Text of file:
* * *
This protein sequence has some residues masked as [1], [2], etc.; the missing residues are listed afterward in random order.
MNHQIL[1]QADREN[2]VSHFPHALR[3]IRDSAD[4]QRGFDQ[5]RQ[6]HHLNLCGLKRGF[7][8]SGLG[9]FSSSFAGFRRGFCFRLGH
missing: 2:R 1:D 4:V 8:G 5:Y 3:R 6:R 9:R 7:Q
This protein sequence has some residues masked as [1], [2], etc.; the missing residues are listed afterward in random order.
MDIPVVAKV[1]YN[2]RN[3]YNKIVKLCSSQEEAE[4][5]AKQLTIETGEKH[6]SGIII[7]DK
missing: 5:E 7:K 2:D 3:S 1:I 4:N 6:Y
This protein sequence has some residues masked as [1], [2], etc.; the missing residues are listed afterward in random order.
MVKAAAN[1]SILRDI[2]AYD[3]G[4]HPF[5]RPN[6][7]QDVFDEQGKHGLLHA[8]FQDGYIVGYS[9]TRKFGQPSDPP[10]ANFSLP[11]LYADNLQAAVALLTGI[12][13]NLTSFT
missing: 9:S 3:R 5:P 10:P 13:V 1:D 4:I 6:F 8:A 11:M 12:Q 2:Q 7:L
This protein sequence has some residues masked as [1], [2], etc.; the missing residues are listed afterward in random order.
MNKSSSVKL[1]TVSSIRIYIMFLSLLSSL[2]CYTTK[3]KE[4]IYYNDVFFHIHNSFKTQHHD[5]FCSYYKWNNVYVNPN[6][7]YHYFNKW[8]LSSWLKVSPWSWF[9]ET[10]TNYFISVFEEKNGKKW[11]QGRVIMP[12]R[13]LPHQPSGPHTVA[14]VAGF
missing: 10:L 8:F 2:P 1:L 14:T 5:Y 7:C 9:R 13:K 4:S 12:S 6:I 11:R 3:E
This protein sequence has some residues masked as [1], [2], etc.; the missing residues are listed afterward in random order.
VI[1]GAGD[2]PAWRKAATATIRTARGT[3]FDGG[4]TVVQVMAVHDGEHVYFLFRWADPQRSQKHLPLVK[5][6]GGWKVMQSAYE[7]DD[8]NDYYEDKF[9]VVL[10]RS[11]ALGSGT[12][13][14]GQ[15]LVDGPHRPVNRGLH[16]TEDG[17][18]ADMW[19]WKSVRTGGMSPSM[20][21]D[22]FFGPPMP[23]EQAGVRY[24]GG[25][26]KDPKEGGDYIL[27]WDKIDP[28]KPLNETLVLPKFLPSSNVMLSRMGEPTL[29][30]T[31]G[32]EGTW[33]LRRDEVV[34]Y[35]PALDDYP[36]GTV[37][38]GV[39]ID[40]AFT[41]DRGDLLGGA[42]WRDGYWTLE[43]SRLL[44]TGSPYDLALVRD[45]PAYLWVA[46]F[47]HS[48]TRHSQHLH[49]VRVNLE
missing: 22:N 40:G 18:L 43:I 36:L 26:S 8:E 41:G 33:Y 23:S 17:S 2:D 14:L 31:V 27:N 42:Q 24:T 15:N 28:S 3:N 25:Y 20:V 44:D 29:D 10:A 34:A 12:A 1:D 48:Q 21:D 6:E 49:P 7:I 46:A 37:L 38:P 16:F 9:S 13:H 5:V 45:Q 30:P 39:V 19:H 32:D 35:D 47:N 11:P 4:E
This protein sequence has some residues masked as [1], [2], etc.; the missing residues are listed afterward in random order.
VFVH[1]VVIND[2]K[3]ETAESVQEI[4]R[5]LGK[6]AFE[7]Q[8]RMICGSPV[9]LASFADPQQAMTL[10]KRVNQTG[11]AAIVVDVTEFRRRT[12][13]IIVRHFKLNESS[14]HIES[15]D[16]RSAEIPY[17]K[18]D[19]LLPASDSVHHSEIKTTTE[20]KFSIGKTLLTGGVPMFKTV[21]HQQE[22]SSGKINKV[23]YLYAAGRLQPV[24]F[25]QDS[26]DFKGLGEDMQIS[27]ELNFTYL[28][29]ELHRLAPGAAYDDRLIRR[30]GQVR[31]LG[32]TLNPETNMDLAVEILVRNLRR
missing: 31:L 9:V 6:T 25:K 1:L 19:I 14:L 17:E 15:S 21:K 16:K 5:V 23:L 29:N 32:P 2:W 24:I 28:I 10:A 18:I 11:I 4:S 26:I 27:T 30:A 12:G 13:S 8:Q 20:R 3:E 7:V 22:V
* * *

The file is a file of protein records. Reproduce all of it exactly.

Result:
This protein sequence has some residues masked as [1], [2], etc.; the missing residues are listed afterward in random order.
MNHQIL[1]QADREN[2]VSHFPHALR[3]IRDSAD[4]QRGFDQ[5]RQ[6]HHLNLCGLKRGF[7][8]SGLG[9]FSSSFAGFRRGFCFRLGH
missing: 2:R 1:D 4:V 8:G 5:Y 3:R 6:R 9:R 7:Q
This protein sequence has some residues masked as [1], [2], etc.; the missing residues are listed afterward in random order.
MDIPVVAKV[1]YN[2]RN[3]YNKIVKLCSSQEEAE[4][5]AKQLTIETGEKH[6]SGIII[7]DK
missing: 5:E 7:K 2:D 3:S 1:I 4:N 6:Y
This protein sequence has some residues masked as [1], [2], etc.; the missing residues are listed afterward in random order.
MVKAAAN[1]SILRDI[2]AYD[3]G[4]HPF[5]RPN[6][7]QDVFDEQGKHGLLHA[8]FQDGYIVGYS[9]TRKFGQPSDPP[10]ANFSLP[11]LYADNLQAAVALLTGI[12][13]NLTSFT
missing: 9:S 3:R 5:P 10:P 13:V 1:D 4:I 6:F 8:A 11:M 12:Q 2:Q 7:L
This protein sequence has some residues masked as [1], [2], etc.; the missing residues are listed afterward in random order.
MNKSSSVKL[1]TVSSIRIYIMFLSLLSSL[2]CYTTK[3]KE[4]IYYNDVFFHIHNSFKTQHHD[5]FCSYYKWNNVYVNPN[6][7]YHYFNKW[8]LSSWLKVSPWSWF[9]ET[10]TNYFISVFEEKNGKKW[11]QGRVIMP[12]R[13]LPHQPSGPHTVA[14]VAGF
missing: 10:L 8:F 2:P 1:L 14:T 5:Y 7:C 9:R 13:K 4:S 12:S 6:I 11:R 3:E
This protein sequence has some residues masked as [1], [2], etc.; the missing residues are listed afterward in random order.
VI[1]GAGD[2]PAWRKAATATIRTARGT[3]FDGG[4]TVVQVMAVHDGEHVYFLFRWADPQRSQKHLPLVK[5][6]GGWKVMQSAYE[7]DD[8]NDYYEDKF[9]VVL[10]RS[11]ALGSGT[12][13][14]GQ[15]LVDGPHRPVNRGLH[16]TEDG[17][18]ADMW[19]WKSVRTGGMSPSM[20][21]D[22]FFGPPMP[23]EQAGVRY[24]GG[25][26]KDPKEGGDYIL[27]WDKIDP[28]KPLNETLVLPKFLPSSNVMLSRMGEPTL[29][30]T[31]G[32]EGTW[33]LRRDEVV[34]Y[35]PALDDYP[36]GTV[37][38]GV[39]ID[40]AFT[41]DRGDLLGGA[42]WRDGYWTLE[43]SRLL[44]TGSPYDLALVRD[45]PAYLWVA[46]F[47]HS[48]TRHSQHLH[49]VRVNLE
missing: 22:N 40:G 18:L 43:I 36:L 26:S 8:E 41:G 33:Y 23:S 17:S 2:D 14:L 31:V 27:N 42:Q 24:T 15:N 28:S 3:N 25:Y 20:V 44:D 29:D 10:A 34:A 12:A 1:D 48:Q 21:D 6:E 49:P 7:I 46:A 37:L 38:P 16:F 9:S 13:H 5:V 45:Q 30:P 39:V 19:H 32:D 35:D 47:N 11:P 4:E
This protein sequence has some residues masked as [1], [2], etc.; the missing residues are listed afterward in random order.
VFVH[1]VVIND[2]K[3]ETAESVQEI[4]R[5]LGK[6]AFE[7]Q[8]RMICGSPV[9]LASFADPQQAMTL[10]KRVNQTG[11]AAIVVDVTEFRRRT[12][13]IIVRHFKLNESS[14]HIES[15]D[16]RSAEIPY[17]K[18]D[19]LLPASDSVHHSEIKTTTE[20]KFSIGKTLLTGGVPMFKTV[21]HQQE[22]SSGKINKV[23]YLYAAGRLQPV[24]F[25]QDS[26]DFKGLGEDMQIS[27]ELNFTYL[28][29]ELHRLAPGAAYDDRLIRR[30]GQVR[31]LG[32]TLNPETNMDLAVEILVRNLRR
missing: 31:L 9:V 6:T 25:K 1:L 19:I 14:L 17:E 15:S 21:K 16:K 5:V 23:L 29:N 32:P 2:W 24:I 28:I 10:A 18:I 11:I 4:S 26:I 27:T 30:A 12:G 13:S 8:Q 20:R 3:E 7:V 22:V